The UK’s Competition and Markets Authority (CMA) has concluded its housebuilding market study in Great Britain and released its final report.

The report highlighted a complex planning system and the limitations of speculative private development as key factors in the under-delivery of new homes.

It also raised substantial concerns regarding estate management charges and the build quality of some new homes.

The report identified a shortfall in the number of homes built across England, Scotland, and Wales, with fewer than 250,000 homes constructed last year, falling short of the 300,000 target for England alone.

The CMA found that 60% of houses built in 2021 to 2022 were through speculative private development.

This model allows builders to construct homes without predetermined buyers, offering market flexibility. However, this has widened the gap between market delivery and community needs.

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The planning systems in England, Scotland, and Wales have been criticised for producing unpredictable outcomes and lengthy navigation times before construction can commence.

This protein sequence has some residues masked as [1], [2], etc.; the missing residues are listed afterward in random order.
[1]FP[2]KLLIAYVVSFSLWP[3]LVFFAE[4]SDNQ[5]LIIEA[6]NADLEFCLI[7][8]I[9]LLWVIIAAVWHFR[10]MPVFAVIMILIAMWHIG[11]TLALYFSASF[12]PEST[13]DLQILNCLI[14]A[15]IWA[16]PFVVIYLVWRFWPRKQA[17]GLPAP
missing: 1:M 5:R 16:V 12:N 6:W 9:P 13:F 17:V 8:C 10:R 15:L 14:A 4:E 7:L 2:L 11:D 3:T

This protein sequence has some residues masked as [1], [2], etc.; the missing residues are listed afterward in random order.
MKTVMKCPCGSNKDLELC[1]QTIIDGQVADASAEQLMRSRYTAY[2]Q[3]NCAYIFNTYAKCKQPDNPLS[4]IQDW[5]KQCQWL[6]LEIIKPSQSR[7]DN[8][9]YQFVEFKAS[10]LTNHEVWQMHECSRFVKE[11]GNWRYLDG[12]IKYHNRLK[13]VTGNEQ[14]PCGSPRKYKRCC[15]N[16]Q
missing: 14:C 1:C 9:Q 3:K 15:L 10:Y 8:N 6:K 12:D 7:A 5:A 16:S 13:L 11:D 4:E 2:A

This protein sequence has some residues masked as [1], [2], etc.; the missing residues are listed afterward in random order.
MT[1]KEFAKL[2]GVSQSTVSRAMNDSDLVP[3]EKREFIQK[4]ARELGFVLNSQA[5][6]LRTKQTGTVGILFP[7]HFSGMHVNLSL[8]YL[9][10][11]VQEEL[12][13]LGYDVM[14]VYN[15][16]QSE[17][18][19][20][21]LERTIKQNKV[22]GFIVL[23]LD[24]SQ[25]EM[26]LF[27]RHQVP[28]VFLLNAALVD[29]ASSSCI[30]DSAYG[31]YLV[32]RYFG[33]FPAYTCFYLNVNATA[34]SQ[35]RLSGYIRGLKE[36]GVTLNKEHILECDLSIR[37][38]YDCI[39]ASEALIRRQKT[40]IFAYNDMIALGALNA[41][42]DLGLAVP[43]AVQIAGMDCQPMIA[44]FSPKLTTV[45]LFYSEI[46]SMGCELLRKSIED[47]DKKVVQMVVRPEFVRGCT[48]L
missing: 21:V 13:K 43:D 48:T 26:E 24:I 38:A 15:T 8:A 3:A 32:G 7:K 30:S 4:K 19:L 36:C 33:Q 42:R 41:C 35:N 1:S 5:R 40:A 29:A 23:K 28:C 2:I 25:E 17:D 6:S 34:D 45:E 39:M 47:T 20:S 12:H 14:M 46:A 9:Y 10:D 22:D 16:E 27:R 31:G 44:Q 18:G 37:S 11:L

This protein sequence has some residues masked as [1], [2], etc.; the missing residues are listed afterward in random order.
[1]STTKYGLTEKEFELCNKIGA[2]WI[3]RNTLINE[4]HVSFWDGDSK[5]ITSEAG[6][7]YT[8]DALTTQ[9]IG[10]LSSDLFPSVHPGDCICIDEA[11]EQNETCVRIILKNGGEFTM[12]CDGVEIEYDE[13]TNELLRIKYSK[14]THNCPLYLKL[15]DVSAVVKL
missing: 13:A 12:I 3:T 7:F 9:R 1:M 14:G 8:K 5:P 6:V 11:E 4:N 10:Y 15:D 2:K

Furthermore, the CMA evaluated more than a million plots of land held by housebuilders and concluded that land banking is more a symptom of the planning system and speculative development issues than a primary cause of the new home shortage.

During the study, the watchdog discovered evidence suggesting that some housebuilders might be sharing commercially sensitive information, potentially affecting competition.

As a result, the regulator has launched a Competition Act investigation into Barratt, Bellway, Berkeley, Bloor Homes, Persimmon, Redrow, Taylor Wimpey, and Vistry.

The CMA is calling for significant intervention in the market, recommending that councils adopt amenities on new housing estates, enhance consumer protections for homeowners on privately managed estates, and establish a New Homes Ombudsman with a mandatory consumer code to address quality issues.

CMA chief executive Sarah Cardell said: “Our report – which follows a year-long study – is recommending a streamlining of the planning system and increased consumer protections. If implemented, we would expect to see many more homes built each year, helping make homes more affordable.

“The CMA has also today opened a new investigation into the suspected sharing of commercially sensitive information by housebuilders which could be influencing the build-out of sites and the prices of new homes.

“While this issue is not one of the main drivers of the problems we’ve highlighted in our report, it is important we tackle anti-competitive behaviour if we find it.”